The rose has been cultivated for thousands of years and is still one of the most popular garden plants. Cultivation probably began in China but has spread to most of the world and ha been popular in Europe since ancient times. The Romans used roses for both their celebrations and perfume while the monasteries in the Middle Ages grew roses for their medicinal qualities. The Empress Josephine changed the course of rose history by encouraging the breeding and hybridization of roses which led to creation of several hundred new cultivars. During the period 1750-1824 several China and Tea roses were introduced to the West. These roses were not hardy but they they had the very desirable trait of continuous bloom and their introduction revolutionized rose breeding. Most of the roses grown in the US today are derived from the crosses of these roses with the older ones in Europe and these crosses have led to many beautiful cultivars that have the reblooming trait but often lack fragrance, an important characteristic for edible roses.
The petals of roses have been used in a wide variety of ways throughout history. The flavor of rose petals is sweet and so they have been used in many sweet recipes but they are also used in savory ones. The intensity of the flavor is not dependent on the color of the rose but rather its fragrance. For the sweetest, tastiest petals choose flowers with the greatest fragrance. These will usually be old garden roses (those grown before 1867, the date when the first Hybrid Tea was introduced) but there are many fragrant modern roses, especially those bred by David Austin.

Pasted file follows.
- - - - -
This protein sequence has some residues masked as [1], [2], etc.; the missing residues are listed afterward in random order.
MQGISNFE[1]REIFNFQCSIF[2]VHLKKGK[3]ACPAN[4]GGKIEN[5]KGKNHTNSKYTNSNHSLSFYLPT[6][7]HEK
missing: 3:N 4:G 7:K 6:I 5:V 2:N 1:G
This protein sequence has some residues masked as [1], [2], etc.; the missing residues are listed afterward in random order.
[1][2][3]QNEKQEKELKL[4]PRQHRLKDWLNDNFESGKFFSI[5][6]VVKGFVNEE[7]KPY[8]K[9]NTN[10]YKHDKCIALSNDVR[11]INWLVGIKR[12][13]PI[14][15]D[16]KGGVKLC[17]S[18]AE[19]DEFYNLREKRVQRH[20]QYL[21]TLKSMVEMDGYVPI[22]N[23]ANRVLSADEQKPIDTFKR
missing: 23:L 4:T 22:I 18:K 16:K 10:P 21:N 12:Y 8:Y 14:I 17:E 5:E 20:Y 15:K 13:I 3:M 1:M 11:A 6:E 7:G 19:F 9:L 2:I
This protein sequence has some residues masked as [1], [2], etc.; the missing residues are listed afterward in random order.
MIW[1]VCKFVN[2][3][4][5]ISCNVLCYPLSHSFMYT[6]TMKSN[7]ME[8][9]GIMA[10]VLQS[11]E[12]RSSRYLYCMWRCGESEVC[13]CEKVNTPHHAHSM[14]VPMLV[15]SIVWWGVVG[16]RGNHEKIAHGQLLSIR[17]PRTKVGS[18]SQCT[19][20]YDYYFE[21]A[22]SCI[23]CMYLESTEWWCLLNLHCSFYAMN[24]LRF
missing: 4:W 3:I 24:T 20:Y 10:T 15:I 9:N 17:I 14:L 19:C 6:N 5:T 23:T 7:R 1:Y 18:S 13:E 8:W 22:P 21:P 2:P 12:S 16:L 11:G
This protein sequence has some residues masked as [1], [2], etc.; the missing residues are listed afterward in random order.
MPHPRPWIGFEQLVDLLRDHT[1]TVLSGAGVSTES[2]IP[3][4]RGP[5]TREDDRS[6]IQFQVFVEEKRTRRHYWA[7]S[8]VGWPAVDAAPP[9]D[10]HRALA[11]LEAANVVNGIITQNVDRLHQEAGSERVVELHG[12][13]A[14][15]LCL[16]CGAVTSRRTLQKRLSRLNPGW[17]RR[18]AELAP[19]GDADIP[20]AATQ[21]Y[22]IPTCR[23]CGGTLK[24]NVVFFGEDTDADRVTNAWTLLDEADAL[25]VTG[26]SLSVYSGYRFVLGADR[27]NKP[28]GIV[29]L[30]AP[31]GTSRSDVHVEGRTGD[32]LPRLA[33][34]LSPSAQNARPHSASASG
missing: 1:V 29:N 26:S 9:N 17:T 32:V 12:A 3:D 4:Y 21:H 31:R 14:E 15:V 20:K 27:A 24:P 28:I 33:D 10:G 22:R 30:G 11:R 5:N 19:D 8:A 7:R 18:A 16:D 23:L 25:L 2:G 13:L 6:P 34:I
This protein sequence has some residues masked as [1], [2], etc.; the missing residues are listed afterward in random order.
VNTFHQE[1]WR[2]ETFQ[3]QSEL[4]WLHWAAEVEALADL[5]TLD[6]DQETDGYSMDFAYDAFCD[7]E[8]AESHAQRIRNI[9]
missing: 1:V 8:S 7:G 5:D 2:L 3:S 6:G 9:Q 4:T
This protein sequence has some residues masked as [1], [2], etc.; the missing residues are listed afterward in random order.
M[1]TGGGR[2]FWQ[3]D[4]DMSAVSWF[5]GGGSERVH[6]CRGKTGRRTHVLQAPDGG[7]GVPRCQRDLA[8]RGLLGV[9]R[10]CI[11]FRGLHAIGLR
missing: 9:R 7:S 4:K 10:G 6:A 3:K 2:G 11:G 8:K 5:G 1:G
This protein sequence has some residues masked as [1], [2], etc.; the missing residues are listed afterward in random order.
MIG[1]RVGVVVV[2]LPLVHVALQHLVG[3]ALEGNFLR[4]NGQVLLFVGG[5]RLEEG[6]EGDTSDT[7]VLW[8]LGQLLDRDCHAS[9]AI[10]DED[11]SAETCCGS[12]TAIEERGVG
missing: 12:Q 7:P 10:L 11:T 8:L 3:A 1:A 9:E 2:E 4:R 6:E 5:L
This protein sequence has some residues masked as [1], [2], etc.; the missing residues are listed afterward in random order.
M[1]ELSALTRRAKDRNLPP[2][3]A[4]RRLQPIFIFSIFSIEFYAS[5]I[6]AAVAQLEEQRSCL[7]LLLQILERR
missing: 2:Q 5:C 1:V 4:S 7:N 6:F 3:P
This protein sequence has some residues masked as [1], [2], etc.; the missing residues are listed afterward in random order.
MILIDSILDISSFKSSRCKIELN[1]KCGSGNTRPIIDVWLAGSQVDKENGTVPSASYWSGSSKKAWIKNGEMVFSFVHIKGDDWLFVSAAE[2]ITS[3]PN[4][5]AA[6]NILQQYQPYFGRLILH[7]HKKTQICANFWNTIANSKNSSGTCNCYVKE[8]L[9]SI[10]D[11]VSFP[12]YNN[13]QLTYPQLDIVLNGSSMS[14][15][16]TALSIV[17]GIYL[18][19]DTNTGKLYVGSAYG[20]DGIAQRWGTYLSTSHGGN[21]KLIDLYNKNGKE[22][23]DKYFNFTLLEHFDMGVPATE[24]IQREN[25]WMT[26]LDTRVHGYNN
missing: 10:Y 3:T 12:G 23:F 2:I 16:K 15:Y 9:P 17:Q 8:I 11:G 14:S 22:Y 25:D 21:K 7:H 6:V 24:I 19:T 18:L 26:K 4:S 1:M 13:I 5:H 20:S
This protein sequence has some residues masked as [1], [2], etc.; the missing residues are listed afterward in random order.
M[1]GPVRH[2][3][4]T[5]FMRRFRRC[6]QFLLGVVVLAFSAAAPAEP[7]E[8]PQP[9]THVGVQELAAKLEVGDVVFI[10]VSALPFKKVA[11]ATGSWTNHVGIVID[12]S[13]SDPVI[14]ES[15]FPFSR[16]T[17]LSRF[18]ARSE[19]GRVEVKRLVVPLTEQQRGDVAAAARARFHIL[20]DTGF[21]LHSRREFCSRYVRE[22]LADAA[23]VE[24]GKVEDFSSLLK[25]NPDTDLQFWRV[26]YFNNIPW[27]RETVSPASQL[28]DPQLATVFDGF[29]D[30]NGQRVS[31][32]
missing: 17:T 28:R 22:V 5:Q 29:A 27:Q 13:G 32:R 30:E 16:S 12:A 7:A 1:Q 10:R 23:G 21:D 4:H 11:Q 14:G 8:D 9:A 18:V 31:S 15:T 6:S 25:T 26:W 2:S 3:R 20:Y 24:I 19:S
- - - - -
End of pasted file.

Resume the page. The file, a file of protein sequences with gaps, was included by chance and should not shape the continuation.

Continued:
By making rose-water, rose syrup, or rose sugar, you can incorporate the rose flavor into drinks including cocktails, baked goods from muffins to cookies and cakes, ice cream, custard and other sweet desserts. Rose petal jam, rose candies, rose butter, rose flavored honey, and rose pickles are also possibilities. Rose petals in salads or crystallized for adorning a cake or frozen dessert add especially attractive.
Avoid sing the flowers from the super market or a florist as they have probably been sprayed with pesticide. Use flowers that you know are pesticide-free. Pick them in the early morning and wash them well by immersing them in water and swooshing them about to dislodge the insects that find roses irresistible. After gently removing the petals cut off any white tissue that might be at the base of the petal because it is bitter. Roses are most useful fresh but can be dried for limited later use. Four to sixteen flowers, depending on the fullness, yields one cup.